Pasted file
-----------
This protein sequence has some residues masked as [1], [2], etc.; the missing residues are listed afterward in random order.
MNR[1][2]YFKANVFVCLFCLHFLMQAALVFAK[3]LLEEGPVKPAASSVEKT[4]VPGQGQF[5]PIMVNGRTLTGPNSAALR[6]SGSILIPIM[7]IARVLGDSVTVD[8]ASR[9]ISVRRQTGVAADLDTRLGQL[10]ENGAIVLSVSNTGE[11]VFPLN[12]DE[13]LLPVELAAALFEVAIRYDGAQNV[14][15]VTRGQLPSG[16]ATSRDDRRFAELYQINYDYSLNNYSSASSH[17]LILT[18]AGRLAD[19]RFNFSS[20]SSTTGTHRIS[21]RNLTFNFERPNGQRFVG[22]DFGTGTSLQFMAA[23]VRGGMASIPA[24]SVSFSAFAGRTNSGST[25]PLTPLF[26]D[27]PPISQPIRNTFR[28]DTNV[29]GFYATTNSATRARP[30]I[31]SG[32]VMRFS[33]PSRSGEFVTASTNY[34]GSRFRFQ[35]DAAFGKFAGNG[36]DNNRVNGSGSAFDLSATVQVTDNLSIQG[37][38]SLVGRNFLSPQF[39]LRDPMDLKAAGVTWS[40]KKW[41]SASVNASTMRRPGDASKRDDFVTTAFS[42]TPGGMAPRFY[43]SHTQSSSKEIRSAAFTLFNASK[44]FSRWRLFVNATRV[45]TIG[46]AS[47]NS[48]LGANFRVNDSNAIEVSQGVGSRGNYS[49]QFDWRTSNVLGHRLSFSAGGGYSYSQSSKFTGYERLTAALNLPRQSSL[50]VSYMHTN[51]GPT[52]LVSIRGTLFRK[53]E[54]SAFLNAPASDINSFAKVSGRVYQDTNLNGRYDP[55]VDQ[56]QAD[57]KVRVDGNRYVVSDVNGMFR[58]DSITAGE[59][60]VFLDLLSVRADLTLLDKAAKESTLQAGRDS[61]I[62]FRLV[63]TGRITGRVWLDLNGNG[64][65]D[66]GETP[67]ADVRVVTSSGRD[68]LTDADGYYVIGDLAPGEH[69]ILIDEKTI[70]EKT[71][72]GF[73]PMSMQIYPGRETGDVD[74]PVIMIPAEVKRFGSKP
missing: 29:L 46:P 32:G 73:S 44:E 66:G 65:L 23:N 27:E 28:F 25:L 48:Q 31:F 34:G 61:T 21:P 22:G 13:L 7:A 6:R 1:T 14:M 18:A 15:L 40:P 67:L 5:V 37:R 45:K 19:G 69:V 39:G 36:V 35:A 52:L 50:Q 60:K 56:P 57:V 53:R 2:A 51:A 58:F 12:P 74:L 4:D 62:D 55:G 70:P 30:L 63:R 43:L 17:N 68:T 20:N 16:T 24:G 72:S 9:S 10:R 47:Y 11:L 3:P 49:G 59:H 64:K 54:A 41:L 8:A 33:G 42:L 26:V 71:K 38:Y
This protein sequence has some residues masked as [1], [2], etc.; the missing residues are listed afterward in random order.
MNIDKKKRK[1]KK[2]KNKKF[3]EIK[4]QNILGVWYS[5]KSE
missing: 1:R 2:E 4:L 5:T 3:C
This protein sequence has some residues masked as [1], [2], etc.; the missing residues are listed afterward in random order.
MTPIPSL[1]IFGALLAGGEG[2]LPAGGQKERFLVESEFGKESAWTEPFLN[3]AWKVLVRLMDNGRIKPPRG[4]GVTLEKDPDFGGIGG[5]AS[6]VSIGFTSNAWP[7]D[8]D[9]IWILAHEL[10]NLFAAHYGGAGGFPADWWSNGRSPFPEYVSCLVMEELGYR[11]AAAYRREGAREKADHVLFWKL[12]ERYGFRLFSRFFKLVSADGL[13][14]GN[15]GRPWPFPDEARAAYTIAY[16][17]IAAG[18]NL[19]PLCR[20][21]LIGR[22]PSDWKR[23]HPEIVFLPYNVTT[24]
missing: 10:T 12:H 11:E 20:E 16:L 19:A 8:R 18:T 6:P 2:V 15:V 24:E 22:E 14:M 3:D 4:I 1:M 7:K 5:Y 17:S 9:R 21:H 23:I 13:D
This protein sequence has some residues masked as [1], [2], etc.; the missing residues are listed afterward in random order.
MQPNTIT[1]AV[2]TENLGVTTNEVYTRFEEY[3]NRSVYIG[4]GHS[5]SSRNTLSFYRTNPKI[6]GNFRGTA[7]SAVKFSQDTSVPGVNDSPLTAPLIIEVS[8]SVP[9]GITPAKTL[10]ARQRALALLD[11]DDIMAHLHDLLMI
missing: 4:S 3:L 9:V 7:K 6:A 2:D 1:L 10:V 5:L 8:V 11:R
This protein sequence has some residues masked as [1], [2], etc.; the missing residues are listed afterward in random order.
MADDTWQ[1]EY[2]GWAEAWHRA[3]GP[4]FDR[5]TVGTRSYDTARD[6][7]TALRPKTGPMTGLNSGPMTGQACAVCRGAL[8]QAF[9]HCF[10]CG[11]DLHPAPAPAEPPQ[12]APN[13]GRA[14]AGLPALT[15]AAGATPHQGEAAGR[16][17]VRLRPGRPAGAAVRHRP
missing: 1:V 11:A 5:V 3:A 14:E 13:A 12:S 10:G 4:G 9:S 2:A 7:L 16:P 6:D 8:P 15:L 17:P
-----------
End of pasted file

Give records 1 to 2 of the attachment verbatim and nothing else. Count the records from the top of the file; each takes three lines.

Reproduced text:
This protein sequence has some residues masked as [1], [2], etc.; the missing residues are listed afterward in random order.
MNR[1][2]YFKANVFVCLFCLHFLMQAALVFAK[3]LLEEGPVKPAASSVEKT[4]VPGQGQF[5]PIMVNGRTLTGPNSAALR[6]SGSILIPIM[7]IARVLGDSVTVD[8]ASR[9]ISVRRQTGVAADLDTRLGQL[10]ENGAIVLSVSNTGE[11]VFPLN[12]DE[13]LLPVELAAALFEVAIRYDGAQNV[14][15]VTRGQLPSG[16]ATSRDDRRFAELYQINYDYSLNNYSSASSH[17]LILT[18]AGRLAD[19]RFNFSS[20]SSTTGTHRIS[21]RNLTFNFERPNGQRFVG[22]DFGTGTSLQFMAA[23]VRGGMASIPA[24]SVSFSAFAGRTNSGST[25]PLTPLF[26]D[27]PPISQPIRNTFR[28]DTNV[29]GFYATTNSATRARP[30]I[31]SG[32]VMRFS[33]PSRSGEFVTASTNY[34]GSRFRFQ[35]DAAFGKFAGNG[36]DNNRVNGSGSAFDLSATVQVTDNLSIQG[37][38]SLVGRNFLSPQF[39]LRDPMDLKAAGVTWS[40]KKW[41]SASVNASTMRRPGDASKRDDFVTTAFS[42]TPGGMAPRFY[43]SHTQSSSKEIRSAAFTLFNASK[44]FSRWRLFVNATRV[45]TIG[46]AS[47]NS[48]LGANFRVNDSNAIEVSQGVGSRGNYS[49]QFDWRTSNVLGHRLSFSAGGGYSYSQSSKFTGYERLTAALNLPRQSSL[50]VSYMHTN[51]GPT[52]LVSIRGTLFRK[53]E[54]SAFLNAPASDINSFAKVSGRVYQDTNLNGRYDP[55]VDQ[56]QAD[57]KVRVDGNRYVVSDVNGMFR[58]DSITAGE[59][60]VFLDLLSVRADLTLLDKAAKESTLQAGRDS[61]I[62]FRLV[63]TGRITGRVWLDLNGNG[64][65]D[66]GETP[67]ADVRVVTSSGRD[68]LTDADGYYVIGDLAPGEH[69]ILIDEKTI[70]EKT[71][72]GF[73]PMSMQIYPGRETGDVD[74]PVIMIPAEVKRFGSKP
missing: 29:L 46:P 32:G 73:S 44:E 66:G 65:L 23:N 27:E 28:F 25:L 48:Q 31:F 34:G 61:T 21:P 22:G 13:L 7:A 6:R 1:T 14:M 18:A 15:L 40:P 67:L 5:V 37:R 45:K 19:G 69:V 39:G 36:V 35:A 52:L 50:Q 60:K 56:P 57:V 53:R 2:A 51:A 58:F 12:P 74:L 4:D 62:D 55:G 70:P 30:L 63:R 43:L 17:N 68:T 20:N 16:T 24:G 72:S 9:S 10:R 47:Y 11:L 3:P 49:G 59:H 64:K 54:A 41:L 8:A 33:G 42:L 26:V 71:K 38:Y
This protein sequence has some residues masked as [1], [2], etc.; the missing residues are listed afterward in random order.
MNIDKKKRK[1]KK[2]KNKKF[3]EIK[4]QNILGVWYS[5]KSE
missing: 1:R 2:E 4:L 5:T 3:C